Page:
Minister: I worked hard to halt HP cuts
Firm to repay €4m in grants after 500 jobs axed at Leixlip
Enterprise Minister Mary Mitchell O'Connor has insisted the Government and IDA worked "long and hard" to try to persuade HP not to cut jobs in Leixlip.
She revealed the tech company would have to pay back €3.9m of the €62.3m the company has received in grants since it arrived here, after it announced 500 job losses.
"We fought long and hard to ensure Leixlip wasn't in (HP's restructuring plan)," she said yesterday.
Some of the workers who are going to lose their jobs at the HP Inc plant have been employed at the company for more than 20 years, the general manager told the Irish Independent.
News that up to 500 jobs would be lost at the HP Inc plant left workers "disappointed and saddened", according to Maurice O'Connell.
Speaking outside the massive HP facility, he said it was a "sad day" for employees.
"Our focus will be on employees, helping them through this transition period, helping them seek other careers within HP if possible and helping them seek opportunities outside the company," he said.
Mr O'Connell said the decision on the job losses was really driven by the HP global print strategy to drive operation efficiencies and cost savings so it could re-invest those savings back into growth opportunity for the print business.
"It's really about the need to consolidate to fewer sites. Ireland, relatively speaking, is a smaller site, and we see an opportunity to move activities to larger sites, consolidate those activities there, and achieve operational efficiencies and organisational efficiencies as well," he said.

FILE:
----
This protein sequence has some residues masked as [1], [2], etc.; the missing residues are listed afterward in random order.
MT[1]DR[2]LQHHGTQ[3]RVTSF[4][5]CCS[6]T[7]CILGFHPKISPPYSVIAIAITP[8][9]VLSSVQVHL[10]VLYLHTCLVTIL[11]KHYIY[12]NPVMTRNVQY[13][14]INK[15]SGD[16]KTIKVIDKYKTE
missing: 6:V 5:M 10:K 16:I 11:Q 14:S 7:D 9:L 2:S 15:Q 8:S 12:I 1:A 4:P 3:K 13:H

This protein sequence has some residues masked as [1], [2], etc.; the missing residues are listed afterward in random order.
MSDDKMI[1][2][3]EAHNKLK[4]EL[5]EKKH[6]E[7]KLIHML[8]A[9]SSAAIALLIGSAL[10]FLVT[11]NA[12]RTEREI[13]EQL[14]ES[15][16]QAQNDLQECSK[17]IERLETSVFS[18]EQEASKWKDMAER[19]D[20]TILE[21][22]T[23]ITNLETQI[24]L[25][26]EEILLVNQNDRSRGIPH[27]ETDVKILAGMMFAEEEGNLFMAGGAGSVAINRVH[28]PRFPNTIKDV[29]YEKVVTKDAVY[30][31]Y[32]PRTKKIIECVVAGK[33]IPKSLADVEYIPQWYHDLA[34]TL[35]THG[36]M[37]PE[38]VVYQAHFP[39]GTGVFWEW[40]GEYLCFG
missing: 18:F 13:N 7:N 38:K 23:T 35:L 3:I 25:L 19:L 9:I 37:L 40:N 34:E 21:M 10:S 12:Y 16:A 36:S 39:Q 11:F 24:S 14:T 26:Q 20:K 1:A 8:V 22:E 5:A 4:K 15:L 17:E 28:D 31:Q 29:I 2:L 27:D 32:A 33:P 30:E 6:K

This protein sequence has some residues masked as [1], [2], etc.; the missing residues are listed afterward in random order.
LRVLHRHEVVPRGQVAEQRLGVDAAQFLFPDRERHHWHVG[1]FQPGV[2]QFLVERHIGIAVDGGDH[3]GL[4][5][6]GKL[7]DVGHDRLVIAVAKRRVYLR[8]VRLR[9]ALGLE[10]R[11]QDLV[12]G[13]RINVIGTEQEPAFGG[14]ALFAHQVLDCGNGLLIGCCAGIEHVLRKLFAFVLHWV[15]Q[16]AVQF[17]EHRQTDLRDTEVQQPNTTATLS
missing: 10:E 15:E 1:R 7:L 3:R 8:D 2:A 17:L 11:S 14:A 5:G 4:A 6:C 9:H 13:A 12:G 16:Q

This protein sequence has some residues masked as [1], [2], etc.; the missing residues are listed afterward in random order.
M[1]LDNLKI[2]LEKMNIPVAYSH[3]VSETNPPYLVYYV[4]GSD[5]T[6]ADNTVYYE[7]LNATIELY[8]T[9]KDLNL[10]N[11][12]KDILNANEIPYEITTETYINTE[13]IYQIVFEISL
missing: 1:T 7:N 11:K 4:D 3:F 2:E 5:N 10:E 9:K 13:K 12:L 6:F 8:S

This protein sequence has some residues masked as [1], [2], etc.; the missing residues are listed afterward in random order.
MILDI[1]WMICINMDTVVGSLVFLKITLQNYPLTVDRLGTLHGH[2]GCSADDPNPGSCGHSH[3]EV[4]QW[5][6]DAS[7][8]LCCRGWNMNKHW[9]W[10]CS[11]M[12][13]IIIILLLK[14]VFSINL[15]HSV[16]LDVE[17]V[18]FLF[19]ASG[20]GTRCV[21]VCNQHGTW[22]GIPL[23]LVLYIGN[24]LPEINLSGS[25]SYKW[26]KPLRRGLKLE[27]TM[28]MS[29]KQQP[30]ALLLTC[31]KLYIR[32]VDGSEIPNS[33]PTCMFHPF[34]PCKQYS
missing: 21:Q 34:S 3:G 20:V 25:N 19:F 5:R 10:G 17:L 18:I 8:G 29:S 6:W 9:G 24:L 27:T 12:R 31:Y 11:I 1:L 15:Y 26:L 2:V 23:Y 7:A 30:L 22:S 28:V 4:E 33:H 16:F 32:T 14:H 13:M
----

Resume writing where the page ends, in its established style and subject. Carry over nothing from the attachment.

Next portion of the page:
"As a result of that decision, we have decided to exit all of the print activities from the Leixlip site here. Up to 500 people will be impacted by this.
"It is an unfortunate decision for the employees, but this in no means is an adverse reflection on the contribution of this site which has been in operation since 1995."
Mr O'Connell also stressed that only part of the HP business was closing.
"Ireland remains a very important market for HP. We will retain the sales and marketing organisation here to support the business," he said.
Some of the workers affected by the redundancies may be able to be redeployed elsewhere within the organisation, but Mr O'Connell conceded that some skills were not transferable.
He did promise, however, that those facing redundancy would receive an "enhanced severance package".
Meanwhile, Kildare North Fianna Fáil TD and technology spokesperson James Lawless said the news of the job losses was devastating for the 500 workers, their families and the community.
"It's a bit of a bolt from the blue. HP has a long tradition of investment in Co Kildare and it is a very highly skilled workforce in the area. The demographic would be very much graduates and technology workers. A lot of people commute from Dublin to these technology firms, so this is really a hammer blow.
"My heart goes out to the workers here today. It's never easy to get news like this," he said.
"I understand it is the print area that is being hit, the traditional print industry is changing, but I would have hoped to see some innovation, the likes of 3D printing is a new avenue for print to go. I have asked the HP communications team to clarify the situation with the R&D facility and the Enterprise facility here to see if they can give a commitment to those facilities."
Alan Shine, CEO of North Kildare Chamber, highlighted the absence of a Cabinet minister from the area.
"We haven't got a senior minister at the Cabinet table for the past 12 years, since Charlie McCreevy left.
"That's a huge deficit in our minds, that we've only got local TDs, nobody at Cabinet table shouting for Kildare," he said.